Do you have a sneaking suspicion that your remote workers are goofing off way too much? According to the findings of a recent survey, you can relax—remote workers tend to be more productive than they typically get credit for being. In fact, the survey found that 77 percent of workers reported that they’re more productive when working remotely.
The survey, dubbed the “Remote Collaborative Worker Survey,” was fielded by ConnectSolutions, a provider of unified communications as a service in San Francisco. I had the opportunity to discuss the survey findings with ConnectSolutions CEO Michael Fitzpatrick, and I mentioned to him that it seems only natural to me that remote workers would self-report being more productive when working remotely. So I asked him what led him to conclude that the 77 percent figure is a meaningful statistic.
“I think it’s a very important stat, because it contradicts the myth that remote workers aren’t working as hard as those who work on-premises,” Fitzpatrick said. “On top of being more productive with their time, nearly a quarter of remote workers are even willing to work longer hours, suggesting people who work remotely often feel a greater need to perform, which is something we're hearing from employers, as well.”
I asked Fitzpatrick what in the survey results he found most surprising, and he said his company was most surprised that only 36 percent of remote workers rely on video as a digital communication and collaboration tool.
“We see our customers relying increasingly on videoconferencing, because ultimately, successful remote work requires collaboration, and collaboration depends on relationships and frictionless communication,” he said. “We find workers who use video in their collaboration efforts tend to be more productive, as opposed to those desktop phone meetings we’ve all suffered through.”
When I asked him what the survey results told him that he didn’t already know, Fitzpatrick cited what he discovered about remote workers tending to take less time off when they’re sick.
“We figured a large percentage of workers would report greater productivity while working offsite, and that many of them would be accomplishing more in less time,” he said. “But it was quite something to discover 52 percent of remote workers are less likely to take time off when sick. It suggests that people may sometimes call in sick not because they can’t work, but because they don’t feel well enough to deal with the commute or working away from the comforts of home.”
On the question of what ways companies can and should monitor the productivity of their remote workers, Fitzpatrick stressed that an organization's reporting structure should be uniform across all types of workers to ensure everyone is being held to the same standard of productivity.
“You can't assume onsite workers are being productive simply because you see them at their computer,” he said. “You have to measure their output just as you would for your remote workforce.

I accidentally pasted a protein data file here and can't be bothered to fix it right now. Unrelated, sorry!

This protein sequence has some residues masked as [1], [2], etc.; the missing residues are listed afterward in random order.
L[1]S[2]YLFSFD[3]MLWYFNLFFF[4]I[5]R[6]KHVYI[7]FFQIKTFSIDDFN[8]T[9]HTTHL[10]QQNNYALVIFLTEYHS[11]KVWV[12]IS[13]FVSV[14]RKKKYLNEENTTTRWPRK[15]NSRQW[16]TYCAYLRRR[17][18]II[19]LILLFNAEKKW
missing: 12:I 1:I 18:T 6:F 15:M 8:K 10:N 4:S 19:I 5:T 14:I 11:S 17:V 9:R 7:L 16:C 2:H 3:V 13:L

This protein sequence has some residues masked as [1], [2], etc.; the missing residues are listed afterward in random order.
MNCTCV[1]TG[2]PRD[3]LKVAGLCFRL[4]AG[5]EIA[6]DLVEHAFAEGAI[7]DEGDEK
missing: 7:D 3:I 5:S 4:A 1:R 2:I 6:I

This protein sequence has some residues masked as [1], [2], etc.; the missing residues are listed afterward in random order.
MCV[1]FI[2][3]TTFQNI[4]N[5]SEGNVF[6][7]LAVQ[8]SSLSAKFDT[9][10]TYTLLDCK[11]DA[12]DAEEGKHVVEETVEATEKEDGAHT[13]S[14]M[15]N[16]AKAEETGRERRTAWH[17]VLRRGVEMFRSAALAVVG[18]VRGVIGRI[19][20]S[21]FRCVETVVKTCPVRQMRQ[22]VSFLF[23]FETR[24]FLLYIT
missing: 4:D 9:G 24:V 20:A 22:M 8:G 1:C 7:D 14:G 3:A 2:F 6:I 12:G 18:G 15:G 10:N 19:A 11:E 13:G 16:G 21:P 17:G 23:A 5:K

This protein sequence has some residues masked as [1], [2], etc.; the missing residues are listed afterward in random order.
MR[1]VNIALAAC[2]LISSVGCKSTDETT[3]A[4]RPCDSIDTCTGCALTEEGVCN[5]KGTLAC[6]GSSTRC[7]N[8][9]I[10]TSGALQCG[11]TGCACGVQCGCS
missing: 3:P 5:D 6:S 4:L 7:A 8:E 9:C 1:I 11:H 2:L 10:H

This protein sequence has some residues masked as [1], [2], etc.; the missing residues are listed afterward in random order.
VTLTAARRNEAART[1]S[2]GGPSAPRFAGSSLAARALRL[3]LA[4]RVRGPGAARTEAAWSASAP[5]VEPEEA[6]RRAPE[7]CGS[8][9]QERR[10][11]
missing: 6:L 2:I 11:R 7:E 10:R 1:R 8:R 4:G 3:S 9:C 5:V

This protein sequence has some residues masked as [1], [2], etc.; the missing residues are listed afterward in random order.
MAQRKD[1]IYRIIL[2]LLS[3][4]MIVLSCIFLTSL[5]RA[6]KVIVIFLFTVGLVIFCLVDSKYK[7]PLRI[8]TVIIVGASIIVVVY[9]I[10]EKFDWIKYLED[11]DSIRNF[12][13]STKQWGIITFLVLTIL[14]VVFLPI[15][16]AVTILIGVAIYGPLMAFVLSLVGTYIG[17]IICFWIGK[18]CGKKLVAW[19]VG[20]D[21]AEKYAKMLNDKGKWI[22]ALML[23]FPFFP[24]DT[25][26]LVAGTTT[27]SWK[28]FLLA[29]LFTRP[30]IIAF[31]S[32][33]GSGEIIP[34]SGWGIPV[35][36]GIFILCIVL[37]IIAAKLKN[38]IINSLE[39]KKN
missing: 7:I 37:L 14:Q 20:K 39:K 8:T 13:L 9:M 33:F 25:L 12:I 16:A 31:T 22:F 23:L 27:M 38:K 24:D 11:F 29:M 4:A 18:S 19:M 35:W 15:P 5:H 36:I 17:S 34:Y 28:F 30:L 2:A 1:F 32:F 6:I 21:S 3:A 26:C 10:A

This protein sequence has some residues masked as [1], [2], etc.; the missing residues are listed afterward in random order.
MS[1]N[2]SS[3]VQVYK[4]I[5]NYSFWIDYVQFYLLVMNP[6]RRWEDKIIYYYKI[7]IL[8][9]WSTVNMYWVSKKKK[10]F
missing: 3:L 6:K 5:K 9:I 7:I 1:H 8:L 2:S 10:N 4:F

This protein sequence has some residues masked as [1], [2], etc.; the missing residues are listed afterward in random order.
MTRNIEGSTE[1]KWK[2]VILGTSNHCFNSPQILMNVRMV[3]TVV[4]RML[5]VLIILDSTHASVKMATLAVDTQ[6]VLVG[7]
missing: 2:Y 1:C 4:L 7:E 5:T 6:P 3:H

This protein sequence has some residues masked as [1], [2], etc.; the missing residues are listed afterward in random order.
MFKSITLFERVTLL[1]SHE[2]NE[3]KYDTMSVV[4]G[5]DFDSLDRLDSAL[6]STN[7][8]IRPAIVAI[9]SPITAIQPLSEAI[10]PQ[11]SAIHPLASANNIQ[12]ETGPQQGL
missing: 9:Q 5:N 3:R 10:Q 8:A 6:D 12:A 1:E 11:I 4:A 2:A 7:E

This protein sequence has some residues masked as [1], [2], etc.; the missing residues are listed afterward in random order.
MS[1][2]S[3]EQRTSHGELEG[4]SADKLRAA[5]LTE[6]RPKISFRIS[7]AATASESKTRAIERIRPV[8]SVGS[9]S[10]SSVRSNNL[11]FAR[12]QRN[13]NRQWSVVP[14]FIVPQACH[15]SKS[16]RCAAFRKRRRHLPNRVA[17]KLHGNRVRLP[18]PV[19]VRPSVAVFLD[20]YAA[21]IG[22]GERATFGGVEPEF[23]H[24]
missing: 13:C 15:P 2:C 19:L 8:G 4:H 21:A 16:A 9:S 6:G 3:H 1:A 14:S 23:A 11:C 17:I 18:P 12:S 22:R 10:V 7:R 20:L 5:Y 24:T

The survey found that 28 percent of those surveyed use an enterprise unified communication tool, such as Microsoft Lync, which was rebranded as Microsoft Skype for Business last month. I asked Fitzpatrick where he sees this trend heading, and what that percentage will likely be two years from now. He said that while this survey had to do with remote workers, a separate report that focused on businesses may provide more insight.
“It found that in 2013, 42 percent of U.S. companies with 500-plus employees were conducting or planning to conduct a Microsoft Lync trial,” Fitzpatrick. “In 2014, this number grew to 72 percent of all U.S. companies. By 2016, we expect most businesses with 500-plus employees to have some kind of unified communications solution.”
Finally, I asked Fitzpatrick how the rebranding of Lync to Skype for Business will affect ConnectSolutions. He said it provides a good example of how his company is relied upon to explain the impact of technology as it evolves.
“Our job will be to work closely with our customers to ensure they have the latest versions, and that everything is fully integrated and battle-tested prior to releasing into the customer environment,” he said. “We’re looking forward to the new opportunities Skype for Business will bring.”
A contributing writer on IT management and career topics with IT Business Edge since 2009, Don Tennant began his technology journalism career in 1990 in Hong Kong, where he served as editor of the Hong Kong edition of Computerworld. After returning to the U.S. in 2000, he became Editor in Chief of the U.S. edition of Computerworld, and later assumed the editorial directorship of Computerworld and InfoWorld. Don was presented with the 2007 Timothy White Award for Editorial Integrity by American Business Media, and he is a recipient of the Jesse H. Neal National Business Journalism Award for editorial excellence in news coverage. Follow him on Twitter @dontennant.